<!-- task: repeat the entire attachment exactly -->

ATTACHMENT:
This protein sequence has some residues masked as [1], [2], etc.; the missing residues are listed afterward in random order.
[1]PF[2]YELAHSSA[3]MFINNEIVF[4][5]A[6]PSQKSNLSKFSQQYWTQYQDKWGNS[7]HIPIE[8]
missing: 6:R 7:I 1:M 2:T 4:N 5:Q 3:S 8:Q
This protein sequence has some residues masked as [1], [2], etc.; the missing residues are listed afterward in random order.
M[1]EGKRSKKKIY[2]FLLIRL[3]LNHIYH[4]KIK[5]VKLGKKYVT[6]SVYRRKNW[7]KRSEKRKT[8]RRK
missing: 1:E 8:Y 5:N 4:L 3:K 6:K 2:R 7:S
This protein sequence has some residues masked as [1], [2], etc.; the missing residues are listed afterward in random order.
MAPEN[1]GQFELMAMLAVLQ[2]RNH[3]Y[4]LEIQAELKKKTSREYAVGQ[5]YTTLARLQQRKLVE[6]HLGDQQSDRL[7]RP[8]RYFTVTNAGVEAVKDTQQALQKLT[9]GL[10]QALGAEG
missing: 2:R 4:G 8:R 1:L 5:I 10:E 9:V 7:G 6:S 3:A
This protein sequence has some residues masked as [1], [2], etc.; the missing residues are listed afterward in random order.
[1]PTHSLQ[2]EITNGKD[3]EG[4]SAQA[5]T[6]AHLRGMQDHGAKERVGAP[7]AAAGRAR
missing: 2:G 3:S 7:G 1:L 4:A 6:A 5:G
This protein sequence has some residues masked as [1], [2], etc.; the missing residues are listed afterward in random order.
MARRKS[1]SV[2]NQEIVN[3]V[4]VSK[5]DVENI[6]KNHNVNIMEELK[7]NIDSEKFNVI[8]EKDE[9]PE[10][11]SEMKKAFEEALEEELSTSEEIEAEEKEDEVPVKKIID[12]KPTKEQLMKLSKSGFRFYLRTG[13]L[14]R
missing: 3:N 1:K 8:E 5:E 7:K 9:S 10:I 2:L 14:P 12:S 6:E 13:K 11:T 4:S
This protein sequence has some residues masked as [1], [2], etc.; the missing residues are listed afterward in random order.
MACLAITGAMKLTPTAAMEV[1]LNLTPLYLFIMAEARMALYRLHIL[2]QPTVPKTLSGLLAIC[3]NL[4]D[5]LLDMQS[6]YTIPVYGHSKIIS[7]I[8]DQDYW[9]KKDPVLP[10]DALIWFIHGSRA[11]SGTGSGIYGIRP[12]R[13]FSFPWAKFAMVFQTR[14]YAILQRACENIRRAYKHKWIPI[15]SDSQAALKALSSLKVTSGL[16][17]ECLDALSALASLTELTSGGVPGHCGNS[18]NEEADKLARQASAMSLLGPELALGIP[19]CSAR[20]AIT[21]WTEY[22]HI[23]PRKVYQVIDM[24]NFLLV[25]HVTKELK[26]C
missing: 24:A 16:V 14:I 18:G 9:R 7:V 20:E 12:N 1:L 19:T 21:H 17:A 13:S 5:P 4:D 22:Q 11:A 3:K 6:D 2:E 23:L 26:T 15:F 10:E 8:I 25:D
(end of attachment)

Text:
This protein sequence has some residues masked as [1], [2], etc.; the missing residues are listed afterward in random order.
[1]PF[2]YELAHSSA[3]MFINNEIVF[4][5]A[6]PSQKSNLSKFSQQYWTQYQDKWGNS[7]HIPIE[8]
missing: 6:R 7:I 1:M 2:T 4:N 5:Q 3:S 8:Q
This protein sequence has some residues masked as [1], [2], etc.; the missing residues are listed afterward in random order.
M[1]EGKRSKKKIY[2]FLLIRL[3]LNHIYH[4]KIK[5]VKLGKKYVT[6]SVYRRKNW[7]KRSEKRKT[8]RRK
missing: 1:E 8:Y 5:N 4:L 3:K 6:K 2:R 7:S
This protein sequence has some residues masked as [1], [2], etc.; the missing residues are listed afterward in random order.
MAPEN[1]GQFELMAMLAVLQ[2]RNH[3]Y[4]LEIQAELKKKTSREYAVGQ[5]YTTLARLQQRKLVE[6]HLGDQQSDRL[7]RP[8]RYFTVTNAGVEAVKDTQQALQKLT[9]GL[10]QALGAEG
missing: 2:R 4:G 8:R 1:L 5:I 10:E 9:V 7:G 6:S 3:A
This protein sequence has some residues masked as [1], [2], etc.; the missing residues are listed afterward in random order.
[1]PTHSLQ[2]EITNGKD[3]EG[4]SAQA[5]T[6]AHLRGMQDHGAKERVGAP[7]AAAGRAR
missing: 2:G 3:S 7:G 1:L 4:A 6:A 5:G
This protein sequence has some residues masked as [1], [2], etc.; the missing residues are listed afterward in random order.
MARRKS[1]SV[2]NQEIVN[3]V[4]VSK[5]DVENI[6]KNHNVNIMEELK[7]NIDSEKFNVI[8]EKDE[9]PE[10][11]SEMKKAFEEALEEELSTSEEIEAEEKEDEVPVKKIID[12]KPTKEQLMKLSKSGFRFYLRTG[13]L[14]R
missing: 3:N 1:K 8:E 5:E 7:K 9:S 10:I 2:L 14:P 12:S 6:E 13:K 11:T 4:S
This protein sequence has some residues masked as [1], [2], etc.; the missing residues are listed afterward in random order.
MACLAITGAMKLTPTAAMEV[1]LNLTPLYLFIMAEARMALYRLHIL[2]QPTVPKTLSGLLAIC[3]NL[4]D[5]LLDMQS[6]YTIPVYGHSKIIS[7]I[8]DQDYW[9]KKDPVLP[10]DALIWFIHGSRA[11]SGTGSGIYGIRP[12]R[13]FSFPWAKFAMVFQTR[14]YAILQRACENIRRAYKHKWIPI[15]SDSQAALKALSSLKVTSGL[16][17]ECLDALSALASLTELTSGGVPGHCGNS[18]NEEADKLARQASAMSLLGPELALGIP[19]CSAR[20]AIT[21]WTEY[22]HI[23]PRKVYQVIDM[24]NFLLV[25]HVTKELK[26]C
missing: 24:A 16:V 14:I 18:G 9:R 7:V 20:E 12:N 1:L 19:T 21:H 17:A 13:S 5:P 4:D 22:Q 11:A 3:K 6:D 2:E 23:L 26:T 15:F 10:E 8:I 25:D